This could spell the end of writing beautiful code for its own sake or buying a tool because of the wow factor. Developers in a BizDevOps world will have clearer priorities, greater chances to experiment and more help than they could imagine in prioritizing the backlog. They'll be responsible for the code all the way through delivery, which may mean learning new skills, like release automation.
But there are downsides: Low code/no code, automation and, eventually, artificial intelligence may chip away at some of the development role; innovation could be a bit squelched; and dev tech chops might be less important than strong soft skills or hybrid business and tech experience. The bottom line: A rock-star developer may not feel quite so at home.
"You can still focus on writing code, but put the customer first," said Stephen Elliot, vice president of research and DevOps at IT market research firm IDC. "You are a developer, so you need to know who you are writing the code for. How much information do you have about that customer? Do they like the existing end product? If you have a mature product and you're dealing with a feature backlog, what should be prioritized?"
For a lot of developers, this level of information and communication may be a welcome improvement, said Robert Stroud, principal analyst at Forrester Research. "I really think this is going to allow developers to be more productive, because they'll be focusing on the things that matter to the business," Stroud said. "On the plus side, they're going to have better requirements changes more often, and if routine things are taken away by automation, they'll be able to focus on more meaty and innovative things."
Developers 'to have more say'
For developers who want to experiment, BizDevOps could be a dream come true, said Andreas Grabner, developer advocate at Dynatrace LLC, an application performance monitoring company based in Waltham, Mass.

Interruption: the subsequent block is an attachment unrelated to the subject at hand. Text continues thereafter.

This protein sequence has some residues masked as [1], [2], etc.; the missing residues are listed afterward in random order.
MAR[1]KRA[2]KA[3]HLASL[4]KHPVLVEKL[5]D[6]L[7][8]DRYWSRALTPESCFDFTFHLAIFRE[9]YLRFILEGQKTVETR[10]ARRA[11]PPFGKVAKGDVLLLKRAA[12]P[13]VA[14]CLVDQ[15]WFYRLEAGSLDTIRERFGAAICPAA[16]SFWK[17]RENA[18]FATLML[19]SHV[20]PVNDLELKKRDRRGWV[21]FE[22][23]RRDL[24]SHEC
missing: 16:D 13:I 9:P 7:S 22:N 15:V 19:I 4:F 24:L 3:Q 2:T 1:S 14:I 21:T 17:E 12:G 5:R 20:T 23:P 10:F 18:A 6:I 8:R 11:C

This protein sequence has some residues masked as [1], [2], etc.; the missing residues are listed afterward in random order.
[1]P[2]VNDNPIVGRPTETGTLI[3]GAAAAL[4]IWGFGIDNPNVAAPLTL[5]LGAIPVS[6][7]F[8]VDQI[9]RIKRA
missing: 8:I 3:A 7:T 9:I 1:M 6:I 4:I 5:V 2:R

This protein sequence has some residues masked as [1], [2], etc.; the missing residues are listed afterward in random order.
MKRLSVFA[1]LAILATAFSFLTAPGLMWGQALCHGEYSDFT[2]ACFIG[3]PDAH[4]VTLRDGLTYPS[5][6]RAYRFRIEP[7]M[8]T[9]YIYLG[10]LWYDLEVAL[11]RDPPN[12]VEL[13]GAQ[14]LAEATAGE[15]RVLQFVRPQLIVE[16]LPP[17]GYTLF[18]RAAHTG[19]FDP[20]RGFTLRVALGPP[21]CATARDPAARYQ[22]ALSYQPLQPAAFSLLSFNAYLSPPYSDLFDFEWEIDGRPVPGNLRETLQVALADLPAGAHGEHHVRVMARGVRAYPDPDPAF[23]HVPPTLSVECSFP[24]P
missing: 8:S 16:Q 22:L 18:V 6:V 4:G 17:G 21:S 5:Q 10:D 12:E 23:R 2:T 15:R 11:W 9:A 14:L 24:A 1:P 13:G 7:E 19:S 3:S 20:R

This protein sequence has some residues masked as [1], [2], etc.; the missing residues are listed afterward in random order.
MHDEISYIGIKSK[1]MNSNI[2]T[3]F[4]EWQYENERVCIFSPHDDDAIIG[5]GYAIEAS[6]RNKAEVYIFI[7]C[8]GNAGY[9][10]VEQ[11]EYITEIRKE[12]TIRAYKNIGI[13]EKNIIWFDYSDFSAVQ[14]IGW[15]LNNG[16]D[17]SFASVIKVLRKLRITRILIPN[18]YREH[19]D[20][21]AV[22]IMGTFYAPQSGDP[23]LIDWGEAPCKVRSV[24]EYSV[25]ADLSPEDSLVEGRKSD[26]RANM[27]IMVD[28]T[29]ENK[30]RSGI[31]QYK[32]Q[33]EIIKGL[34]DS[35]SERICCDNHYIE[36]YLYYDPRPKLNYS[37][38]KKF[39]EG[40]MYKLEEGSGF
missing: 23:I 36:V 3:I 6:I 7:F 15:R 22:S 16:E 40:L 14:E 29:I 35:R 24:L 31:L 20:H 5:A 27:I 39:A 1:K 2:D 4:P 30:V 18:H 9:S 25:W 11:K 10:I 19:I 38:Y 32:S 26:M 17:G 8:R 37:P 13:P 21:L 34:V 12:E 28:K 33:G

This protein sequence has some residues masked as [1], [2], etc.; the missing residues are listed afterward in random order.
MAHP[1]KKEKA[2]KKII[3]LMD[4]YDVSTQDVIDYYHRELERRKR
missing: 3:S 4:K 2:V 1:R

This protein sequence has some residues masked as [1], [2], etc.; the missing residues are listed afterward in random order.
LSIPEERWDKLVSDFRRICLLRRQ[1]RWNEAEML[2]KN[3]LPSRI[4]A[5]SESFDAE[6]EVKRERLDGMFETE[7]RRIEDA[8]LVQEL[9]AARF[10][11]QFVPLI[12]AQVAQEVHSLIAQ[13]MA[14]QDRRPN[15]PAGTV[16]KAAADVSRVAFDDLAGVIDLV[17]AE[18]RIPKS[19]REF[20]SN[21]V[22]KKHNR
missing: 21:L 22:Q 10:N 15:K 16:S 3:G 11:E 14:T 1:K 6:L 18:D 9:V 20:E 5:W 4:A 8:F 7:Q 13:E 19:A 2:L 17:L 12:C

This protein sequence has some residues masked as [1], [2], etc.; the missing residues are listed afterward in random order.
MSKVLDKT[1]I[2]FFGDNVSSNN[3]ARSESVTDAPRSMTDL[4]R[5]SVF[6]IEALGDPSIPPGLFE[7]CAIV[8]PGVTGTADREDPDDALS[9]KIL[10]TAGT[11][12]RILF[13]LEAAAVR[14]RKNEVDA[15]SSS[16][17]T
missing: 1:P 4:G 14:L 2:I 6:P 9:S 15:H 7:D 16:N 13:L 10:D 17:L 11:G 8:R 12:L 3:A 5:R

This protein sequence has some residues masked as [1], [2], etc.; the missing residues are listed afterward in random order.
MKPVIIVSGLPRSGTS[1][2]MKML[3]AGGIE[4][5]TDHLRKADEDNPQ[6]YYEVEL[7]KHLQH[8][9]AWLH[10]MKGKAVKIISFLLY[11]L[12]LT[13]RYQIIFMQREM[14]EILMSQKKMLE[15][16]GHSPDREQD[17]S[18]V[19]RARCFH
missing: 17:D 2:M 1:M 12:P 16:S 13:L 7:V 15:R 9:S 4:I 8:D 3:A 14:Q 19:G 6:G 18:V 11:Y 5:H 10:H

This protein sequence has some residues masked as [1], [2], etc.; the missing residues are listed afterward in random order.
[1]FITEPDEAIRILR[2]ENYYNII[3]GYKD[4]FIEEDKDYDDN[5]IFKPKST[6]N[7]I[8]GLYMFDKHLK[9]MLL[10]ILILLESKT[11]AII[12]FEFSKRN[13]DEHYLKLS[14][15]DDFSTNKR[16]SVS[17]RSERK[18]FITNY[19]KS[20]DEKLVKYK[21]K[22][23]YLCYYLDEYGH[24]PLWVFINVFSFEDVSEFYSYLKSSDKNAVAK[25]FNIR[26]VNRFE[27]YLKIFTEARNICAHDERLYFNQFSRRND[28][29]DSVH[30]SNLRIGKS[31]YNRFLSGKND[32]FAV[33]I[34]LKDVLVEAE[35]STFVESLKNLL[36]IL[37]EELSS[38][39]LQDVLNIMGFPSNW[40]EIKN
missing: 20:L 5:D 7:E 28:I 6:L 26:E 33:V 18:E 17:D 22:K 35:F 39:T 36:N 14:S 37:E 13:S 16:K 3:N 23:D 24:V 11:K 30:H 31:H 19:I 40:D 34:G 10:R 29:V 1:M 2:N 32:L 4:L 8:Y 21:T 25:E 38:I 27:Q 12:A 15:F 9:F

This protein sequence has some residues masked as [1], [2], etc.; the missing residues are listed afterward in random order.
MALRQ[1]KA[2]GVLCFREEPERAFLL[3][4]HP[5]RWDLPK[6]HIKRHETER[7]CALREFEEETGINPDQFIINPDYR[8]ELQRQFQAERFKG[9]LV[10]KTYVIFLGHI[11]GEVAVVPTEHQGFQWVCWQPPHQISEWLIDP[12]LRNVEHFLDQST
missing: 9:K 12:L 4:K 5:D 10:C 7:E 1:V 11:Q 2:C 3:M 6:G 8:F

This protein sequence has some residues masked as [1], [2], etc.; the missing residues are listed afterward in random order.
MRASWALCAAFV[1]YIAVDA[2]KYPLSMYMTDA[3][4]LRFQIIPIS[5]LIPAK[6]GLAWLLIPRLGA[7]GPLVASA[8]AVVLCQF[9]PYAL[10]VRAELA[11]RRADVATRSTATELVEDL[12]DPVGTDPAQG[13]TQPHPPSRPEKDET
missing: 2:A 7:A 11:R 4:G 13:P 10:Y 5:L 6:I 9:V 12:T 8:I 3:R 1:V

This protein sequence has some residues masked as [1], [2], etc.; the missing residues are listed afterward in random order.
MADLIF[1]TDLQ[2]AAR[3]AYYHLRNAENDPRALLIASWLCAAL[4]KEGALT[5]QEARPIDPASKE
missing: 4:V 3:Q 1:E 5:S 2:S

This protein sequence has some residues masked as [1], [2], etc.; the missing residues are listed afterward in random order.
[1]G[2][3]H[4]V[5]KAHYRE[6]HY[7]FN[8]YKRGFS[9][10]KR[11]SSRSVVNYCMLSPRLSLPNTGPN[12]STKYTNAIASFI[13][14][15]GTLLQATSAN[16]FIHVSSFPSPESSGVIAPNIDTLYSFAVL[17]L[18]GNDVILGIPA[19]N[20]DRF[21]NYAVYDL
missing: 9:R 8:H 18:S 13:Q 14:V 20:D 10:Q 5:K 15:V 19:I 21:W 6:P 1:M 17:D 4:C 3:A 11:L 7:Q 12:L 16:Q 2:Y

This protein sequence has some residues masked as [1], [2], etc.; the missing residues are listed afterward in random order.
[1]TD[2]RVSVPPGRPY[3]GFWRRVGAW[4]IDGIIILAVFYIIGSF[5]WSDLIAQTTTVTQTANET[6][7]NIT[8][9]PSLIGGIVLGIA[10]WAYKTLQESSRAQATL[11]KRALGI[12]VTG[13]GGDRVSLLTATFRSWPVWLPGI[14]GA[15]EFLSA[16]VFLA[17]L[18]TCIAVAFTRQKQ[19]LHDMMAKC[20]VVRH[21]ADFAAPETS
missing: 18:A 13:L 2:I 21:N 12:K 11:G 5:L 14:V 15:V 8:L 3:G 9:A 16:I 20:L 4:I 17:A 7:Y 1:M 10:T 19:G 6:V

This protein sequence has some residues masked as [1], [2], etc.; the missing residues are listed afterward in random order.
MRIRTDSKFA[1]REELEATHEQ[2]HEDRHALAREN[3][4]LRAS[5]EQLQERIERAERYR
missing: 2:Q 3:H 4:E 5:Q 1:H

"They're not going to have to build software based on specs that are shoved down their throats," he explained. "They'll sit down with their peers, come up with a thesis of what they need to build and because they can push code fast through the pipeline, they can immediately test and figure out if their thesis is right. Developers as part of a big team, including biz, dev and ops, are going to have more to say and actually be able to prove if ideas are good or bad."
But, of course, there is that, "we're ceding even more control to business than ever before," Forrester's Stroud said. "And that's not going to be an easy thing to get past."
For Fayer, that attitude is completely self-defeating. To underscore his point, he told this story: While visiting a customer, he heard the director of finance was frustrated that he couldn't get needed reports and that the tech team was too busy fixing user-complaint issues to help. Complaining users, of course, have always been the most important problem to fix. But then, someone pointed out that if finance couldn't get its reports, no one was getting a paycheck, and the light bulb went on. "This is the big takeaway: My job description is to enable business to succeed."